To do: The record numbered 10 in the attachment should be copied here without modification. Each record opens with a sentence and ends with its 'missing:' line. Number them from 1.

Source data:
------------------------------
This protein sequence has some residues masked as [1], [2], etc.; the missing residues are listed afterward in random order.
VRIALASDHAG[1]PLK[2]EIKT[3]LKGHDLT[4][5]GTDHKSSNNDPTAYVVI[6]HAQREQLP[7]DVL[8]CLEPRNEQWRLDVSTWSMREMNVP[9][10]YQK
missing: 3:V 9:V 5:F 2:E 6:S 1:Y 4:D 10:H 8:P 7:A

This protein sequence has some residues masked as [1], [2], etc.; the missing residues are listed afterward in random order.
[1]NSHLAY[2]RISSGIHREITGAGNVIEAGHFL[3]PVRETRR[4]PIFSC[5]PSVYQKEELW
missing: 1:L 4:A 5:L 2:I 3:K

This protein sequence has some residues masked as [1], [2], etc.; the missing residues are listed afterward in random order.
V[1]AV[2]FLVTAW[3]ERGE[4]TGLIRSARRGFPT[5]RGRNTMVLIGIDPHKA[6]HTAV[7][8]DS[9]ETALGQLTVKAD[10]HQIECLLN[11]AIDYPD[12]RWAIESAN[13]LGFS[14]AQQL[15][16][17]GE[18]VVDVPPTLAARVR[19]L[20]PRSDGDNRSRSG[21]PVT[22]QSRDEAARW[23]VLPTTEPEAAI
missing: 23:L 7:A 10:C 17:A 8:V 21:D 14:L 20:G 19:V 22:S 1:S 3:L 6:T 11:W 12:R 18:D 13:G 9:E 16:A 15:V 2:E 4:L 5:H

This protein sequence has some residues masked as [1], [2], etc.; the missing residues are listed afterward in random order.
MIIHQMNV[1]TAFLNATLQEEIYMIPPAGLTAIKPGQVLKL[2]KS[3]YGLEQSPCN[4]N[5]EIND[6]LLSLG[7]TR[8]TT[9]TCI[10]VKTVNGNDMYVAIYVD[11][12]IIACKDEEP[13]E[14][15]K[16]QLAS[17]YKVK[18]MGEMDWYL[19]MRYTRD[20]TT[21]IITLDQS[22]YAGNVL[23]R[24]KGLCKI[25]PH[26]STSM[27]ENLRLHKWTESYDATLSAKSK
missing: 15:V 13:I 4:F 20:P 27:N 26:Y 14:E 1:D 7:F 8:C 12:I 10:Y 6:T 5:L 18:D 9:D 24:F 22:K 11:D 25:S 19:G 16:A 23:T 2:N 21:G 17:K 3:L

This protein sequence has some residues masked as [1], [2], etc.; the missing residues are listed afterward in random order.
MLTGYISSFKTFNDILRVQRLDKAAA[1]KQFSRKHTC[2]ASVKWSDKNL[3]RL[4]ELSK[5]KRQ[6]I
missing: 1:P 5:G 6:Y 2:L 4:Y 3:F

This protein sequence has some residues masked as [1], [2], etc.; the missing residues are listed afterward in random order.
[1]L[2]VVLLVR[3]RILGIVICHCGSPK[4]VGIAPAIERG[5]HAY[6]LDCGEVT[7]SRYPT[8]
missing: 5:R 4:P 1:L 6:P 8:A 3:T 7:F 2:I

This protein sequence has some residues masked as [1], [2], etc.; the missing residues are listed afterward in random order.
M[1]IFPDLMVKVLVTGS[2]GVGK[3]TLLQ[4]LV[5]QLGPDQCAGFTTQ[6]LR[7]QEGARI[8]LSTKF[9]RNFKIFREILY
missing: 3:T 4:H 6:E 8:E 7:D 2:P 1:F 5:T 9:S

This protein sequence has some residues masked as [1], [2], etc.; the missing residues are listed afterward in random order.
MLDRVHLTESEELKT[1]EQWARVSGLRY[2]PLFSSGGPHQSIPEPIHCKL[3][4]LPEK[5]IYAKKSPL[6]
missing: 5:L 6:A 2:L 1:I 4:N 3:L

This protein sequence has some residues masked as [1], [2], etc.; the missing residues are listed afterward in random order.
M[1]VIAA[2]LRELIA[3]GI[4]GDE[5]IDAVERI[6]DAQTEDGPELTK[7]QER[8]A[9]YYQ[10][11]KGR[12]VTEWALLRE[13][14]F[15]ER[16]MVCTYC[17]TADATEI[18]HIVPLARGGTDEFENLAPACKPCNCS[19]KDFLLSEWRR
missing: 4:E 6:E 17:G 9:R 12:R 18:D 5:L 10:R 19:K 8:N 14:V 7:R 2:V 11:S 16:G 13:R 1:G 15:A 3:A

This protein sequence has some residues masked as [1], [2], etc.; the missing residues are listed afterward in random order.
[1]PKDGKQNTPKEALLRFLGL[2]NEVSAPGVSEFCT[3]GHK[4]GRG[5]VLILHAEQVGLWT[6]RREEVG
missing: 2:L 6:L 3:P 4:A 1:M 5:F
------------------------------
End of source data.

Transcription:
This protein sequence has some residues masked as [1], [2], etc.; the missing residues are listed afterward in random order.
[1]PKDGKQNTPKEALLRFLGL[2]NEVSAPGVSEFCT[3]GHK[4]GRG[5]VLILHAEQVGLWT[6]RREEVG
missing: 2:L 6:L 3:P 4:A 1:M 5:F